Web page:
Adult Congenital Heart Disease

Dr Amit Misri
Congenital heart disease is a type of defect in  which one or more structures of the heart or blood vessels that occur before birth. The heart structures, or vessels, do not form as they should during pregnancy. The incidence is about 8-10 case per 1000 live births. Many of these lesions are life threatening and if not treated at the right time cause death within the first year of life. On the other hand there are other heart defects which are not so serious and remain undetected till adulthood.
To make the general population aware about the occurrence of Congenital Heart Disease (CHD), its symptoms, and treatment, a full week Feb 7 to Feb 14 is  celebrated as CHD awareness week.
This article predominantly is dedicated to adolescent and adult patients who are having some form of congenital heart disease.
What is the incidence of Adult CHD?
Adult congenital heart disease is not uncommon. 1 in 150 adults are expected to have some form of congenital heart disease in US. 800,000 adults in the United States have grown into adulthood with congenital heart disease. This number increases by about 20,000 each year. In India the prevalence of CHD in adults has been estimated to be 2.4 per 1000 population. This difference from the western world may be attributed to lack of awareness about the disease and availability of limited screening tests.
Which group reaches Adulthood?
The mortality rates of CHD if untreated is about 30-40% during first year of life. But there are many forms of CHD which either remain asymptomatic or cause limited symptoms till adulthood. These include small holes in heart or milder varieties of valvular or vascular obstructions. With increase in activity the demands of body increase and thereby symptoms tend to manifest. On the other hand there are people who are diagnosed cases of CHD but cannot afford treatment. They tend to modify their lifestyle according to the symptoms. Then there is other group which has received timely  treatment in form of surgery or cardiac intervention and thus has been able to reach adulthood.
What are the symptoms?
Unlike infants whose symptoms remain mainly cyanosis, inability to feed and fast breathing adults present with myriad of symptoms. These can be exertional breathlessness, exertional fatigue, chest pain, syncope, haemoptysis, palpitations and cyanosis. Obstruction to aorta (artery supplying the whole lower body) can present as hypertension or just exertional pain in calf muscles.
What are the risks patients with Adult CHD face?
The most life threatening risk is that of sudden death. This is predominantly because of arrhythmias (irregular heart beats) secondary to effect of CHD on heart muscle. Apart from that, infection of heart is not uncommon and could be difficult to treat. Patients with hypertension secondary to obstructed  vessels can lead to brain hemorrhage. Patients who have mixing of oxygenated and deoxygenated blood have chance of developing intracranial abscess because impure blood can reach brain which otherwise would have been filtered in lungs.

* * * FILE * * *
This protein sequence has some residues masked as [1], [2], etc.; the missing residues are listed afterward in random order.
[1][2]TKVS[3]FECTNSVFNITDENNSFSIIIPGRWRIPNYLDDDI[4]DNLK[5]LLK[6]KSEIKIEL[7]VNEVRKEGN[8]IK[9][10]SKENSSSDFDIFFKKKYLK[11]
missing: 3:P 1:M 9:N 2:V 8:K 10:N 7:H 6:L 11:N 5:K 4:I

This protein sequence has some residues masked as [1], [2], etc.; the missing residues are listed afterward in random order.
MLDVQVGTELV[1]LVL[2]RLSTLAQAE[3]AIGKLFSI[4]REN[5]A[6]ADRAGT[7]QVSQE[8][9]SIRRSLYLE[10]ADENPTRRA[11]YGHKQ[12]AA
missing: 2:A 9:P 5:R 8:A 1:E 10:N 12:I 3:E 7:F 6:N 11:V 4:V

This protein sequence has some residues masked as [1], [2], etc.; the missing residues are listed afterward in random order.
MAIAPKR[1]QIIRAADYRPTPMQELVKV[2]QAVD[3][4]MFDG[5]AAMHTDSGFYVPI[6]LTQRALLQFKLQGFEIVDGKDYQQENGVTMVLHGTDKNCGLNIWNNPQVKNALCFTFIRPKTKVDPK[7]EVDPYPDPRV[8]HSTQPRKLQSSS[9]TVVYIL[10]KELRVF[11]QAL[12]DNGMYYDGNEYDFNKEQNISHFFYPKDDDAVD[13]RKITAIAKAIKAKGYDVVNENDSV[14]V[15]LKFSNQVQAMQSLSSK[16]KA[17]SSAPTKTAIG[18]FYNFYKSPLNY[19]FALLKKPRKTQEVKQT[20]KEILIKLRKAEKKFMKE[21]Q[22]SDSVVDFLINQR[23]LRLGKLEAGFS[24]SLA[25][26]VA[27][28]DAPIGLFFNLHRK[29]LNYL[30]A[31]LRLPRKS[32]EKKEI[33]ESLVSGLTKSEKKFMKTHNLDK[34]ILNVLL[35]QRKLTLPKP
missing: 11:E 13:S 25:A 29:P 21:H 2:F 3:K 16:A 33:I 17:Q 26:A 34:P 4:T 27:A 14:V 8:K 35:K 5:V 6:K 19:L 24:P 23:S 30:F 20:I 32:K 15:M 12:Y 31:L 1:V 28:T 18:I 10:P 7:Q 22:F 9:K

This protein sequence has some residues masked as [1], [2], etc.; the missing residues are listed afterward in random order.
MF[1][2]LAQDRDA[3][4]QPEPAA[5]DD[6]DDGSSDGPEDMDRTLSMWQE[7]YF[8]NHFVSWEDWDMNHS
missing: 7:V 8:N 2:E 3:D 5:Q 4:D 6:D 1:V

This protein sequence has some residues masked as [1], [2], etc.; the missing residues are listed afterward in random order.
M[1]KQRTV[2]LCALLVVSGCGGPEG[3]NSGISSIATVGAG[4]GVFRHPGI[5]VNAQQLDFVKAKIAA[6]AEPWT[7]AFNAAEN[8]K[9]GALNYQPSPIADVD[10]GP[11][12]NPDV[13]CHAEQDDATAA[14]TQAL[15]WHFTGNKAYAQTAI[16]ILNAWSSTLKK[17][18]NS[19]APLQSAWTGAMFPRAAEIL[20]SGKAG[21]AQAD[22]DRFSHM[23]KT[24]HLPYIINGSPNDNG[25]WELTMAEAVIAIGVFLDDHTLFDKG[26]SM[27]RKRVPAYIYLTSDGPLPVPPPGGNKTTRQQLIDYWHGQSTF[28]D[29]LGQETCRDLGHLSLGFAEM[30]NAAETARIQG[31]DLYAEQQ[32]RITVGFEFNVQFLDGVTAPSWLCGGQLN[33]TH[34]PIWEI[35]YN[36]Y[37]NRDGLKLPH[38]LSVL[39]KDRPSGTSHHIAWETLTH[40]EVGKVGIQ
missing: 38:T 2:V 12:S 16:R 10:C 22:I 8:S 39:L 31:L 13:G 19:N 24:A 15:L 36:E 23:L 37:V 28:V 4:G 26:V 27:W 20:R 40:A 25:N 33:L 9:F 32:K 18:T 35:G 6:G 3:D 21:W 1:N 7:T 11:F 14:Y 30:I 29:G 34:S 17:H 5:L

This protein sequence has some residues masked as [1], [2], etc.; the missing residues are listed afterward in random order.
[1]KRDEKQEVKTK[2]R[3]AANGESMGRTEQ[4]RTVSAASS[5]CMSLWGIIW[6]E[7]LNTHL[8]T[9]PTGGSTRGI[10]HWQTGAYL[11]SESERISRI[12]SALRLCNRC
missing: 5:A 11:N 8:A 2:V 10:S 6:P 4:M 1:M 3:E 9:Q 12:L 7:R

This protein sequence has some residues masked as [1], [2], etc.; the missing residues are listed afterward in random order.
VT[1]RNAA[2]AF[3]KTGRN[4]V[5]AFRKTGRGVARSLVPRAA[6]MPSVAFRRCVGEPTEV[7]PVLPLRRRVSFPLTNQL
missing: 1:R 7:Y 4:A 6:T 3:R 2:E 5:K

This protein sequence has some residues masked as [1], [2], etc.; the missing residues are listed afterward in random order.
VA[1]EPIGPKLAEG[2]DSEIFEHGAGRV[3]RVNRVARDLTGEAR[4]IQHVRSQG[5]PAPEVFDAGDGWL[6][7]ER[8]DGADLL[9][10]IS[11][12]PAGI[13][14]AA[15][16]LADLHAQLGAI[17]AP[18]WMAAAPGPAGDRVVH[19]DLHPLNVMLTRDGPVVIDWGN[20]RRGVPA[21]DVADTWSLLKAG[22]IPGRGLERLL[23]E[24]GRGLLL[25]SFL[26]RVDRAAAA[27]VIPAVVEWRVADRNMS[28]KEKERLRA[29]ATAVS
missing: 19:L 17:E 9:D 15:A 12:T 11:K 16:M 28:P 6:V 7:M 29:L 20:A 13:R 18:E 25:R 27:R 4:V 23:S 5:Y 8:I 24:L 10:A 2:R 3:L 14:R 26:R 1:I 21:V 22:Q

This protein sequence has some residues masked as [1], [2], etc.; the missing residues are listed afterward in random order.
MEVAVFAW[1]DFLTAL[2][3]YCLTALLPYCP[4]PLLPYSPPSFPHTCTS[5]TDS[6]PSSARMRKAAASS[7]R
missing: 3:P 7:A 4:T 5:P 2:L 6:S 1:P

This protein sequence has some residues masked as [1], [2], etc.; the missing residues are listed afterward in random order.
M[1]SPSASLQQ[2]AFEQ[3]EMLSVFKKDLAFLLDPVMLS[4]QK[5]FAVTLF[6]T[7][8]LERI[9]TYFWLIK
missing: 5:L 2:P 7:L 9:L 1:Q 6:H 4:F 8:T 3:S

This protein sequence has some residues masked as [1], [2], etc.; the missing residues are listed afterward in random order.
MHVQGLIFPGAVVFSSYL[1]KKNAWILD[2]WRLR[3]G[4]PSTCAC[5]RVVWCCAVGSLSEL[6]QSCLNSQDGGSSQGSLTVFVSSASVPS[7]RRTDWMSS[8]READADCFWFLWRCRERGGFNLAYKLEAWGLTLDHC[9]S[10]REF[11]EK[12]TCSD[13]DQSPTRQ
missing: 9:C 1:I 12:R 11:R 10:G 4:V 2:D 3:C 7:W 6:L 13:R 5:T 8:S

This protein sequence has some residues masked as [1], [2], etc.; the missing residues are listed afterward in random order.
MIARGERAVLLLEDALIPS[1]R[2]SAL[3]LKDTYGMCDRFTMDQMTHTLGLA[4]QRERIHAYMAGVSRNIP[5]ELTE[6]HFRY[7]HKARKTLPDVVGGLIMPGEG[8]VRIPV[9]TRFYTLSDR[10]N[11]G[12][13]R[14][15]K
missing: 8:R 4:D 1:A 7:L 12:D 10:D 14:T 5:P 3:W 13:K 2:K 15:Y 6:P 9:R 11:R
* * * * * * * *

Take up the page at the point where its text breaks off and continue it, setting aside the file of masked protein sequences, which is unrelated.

What are the management possibilities?
The foremost important step is to consult a doctor who deals with congenital heart disease and is fully aware of the hemodynamics in such situations .A correct diagnosis and the natural history of the specific CHD is important in formulating a management plan. While some CHDs like small holes or milder form of valvular obstruction may just need a regular follow up and certain precautions, other more significant lesions will require surgery or intervention in cath lab to correct the defect.
Issues related to adult CHD?
Adults having congenital heart disease face many issues. These are related to job hunting, pregnancy and contraception, insurance, requirement of non cardiac surgical procedures. There is a lot of apprehension in general population and physicians regarding management of such persons. As far as pregnancy is concerned most of the treated cases and females with non significant cardiac lesions can safely give birth. However it is imperative to have a multi disciplinary approach involving the obstetrician and cardiologist having knowledge of adult CHD. In certain types of adult CHD oral contraceptives may be contra indicated as they can lead to coagulation disorders. Getting medical insurance may be an uphill task and most do not cover cardiac interventions for CHD. Jobs involving aviation or deep sea diving are more or less prohibited. Anesthesia for non cardiac surgeries in such patients is also challenging.
Future road ahead?
With advancement in technology, diagnosis and treatment has become much easier. More and more patients are being diagnosed early and receive timely appropriate treatment. In near future we are going to see more treated cases of adult CHDs than untreated cases as is already happening in western countries. Multi interdisciplinary  approach involving cardiologist having knowledge of CHD, general physician, obstetrician, endocrinologist is going to be the way ahead. With small life style adjustments and regular follow up this group of population is going to live a near normal life and enjoy it to the fullest
(The author is Dr Amit Misri Sr. Consultant Division of Pediatric Cardiology (Medanta Heart Institute)Gurgaon Haryana.